I once had a professor that explained to my class how "anxiety is contagious." This made perfect sense to me as I reflected on growing up and feeling keenly aware of my family and friends' emotional experiences (positive or negative). Those seemingly contagious feelings of anxiety in my stomach and the effects of carrying other people's feelings as my own were disguised as a necessity to show how much I cared. Little did I realize there is a big difference between empathy and choosing to take on others' emotional experiences.
I am sure that as you have grown, you have noticed yourself able to "feel" what other people are feeling. When a friend or loved one is sad, perhaps you feel sad with them. Other times, perhaps you have been around someone who was angry and displaying erratic or unnerving behavior. Did it set you off as well? Typically, when one person's emotional thermometer rises, ours begins to rise with it.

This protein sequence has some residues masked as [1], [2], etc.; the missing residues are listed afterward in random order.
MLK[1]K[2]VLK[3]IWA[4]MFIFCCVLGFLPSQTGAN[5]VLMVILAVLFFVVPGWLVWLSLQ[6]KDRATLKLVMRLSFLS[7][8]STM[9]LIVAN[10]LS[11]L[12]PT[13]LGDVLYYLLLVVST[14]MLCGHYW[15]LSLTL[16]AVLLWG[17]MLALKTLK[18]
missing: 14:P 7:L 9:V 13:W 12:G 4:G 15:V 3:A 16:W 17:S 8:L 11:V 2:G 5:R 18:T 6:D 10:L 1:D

But does it have to be this way?
Do you have to be like a chameleon and take on the emotional colors of those around you? Is there no other choice?
I think not.
Learning how to emotionally regulate yourself can be one of the most empowering and healthy skills you can acquire. I will share with you a few ways it has changed my life:
1. I can be in the midst of someone else's emotional crisis and not react in a emotional way.
2. Not only can I be in the midst of an emotional crisis and stay calm, I no longer experience internal physical or psychological symptoms of my own anxiety while doing so.
3. Engaging directly with people in emotional crisis does not have to emotionally drain me.
4. I can respect and acknowledge someone else's emotional experience while also respecting and loving myself enough to stay level headed.
So... if you suspect that perhaps you are an emotional chameleon, as I once was, know that there is a way to acquire skills and a healthier mindset to better serve you. I would imagine that the above ideals seem a little more enticing than living at the will of everyone else's emotional temperature. I can say it has made a world of difference for me.
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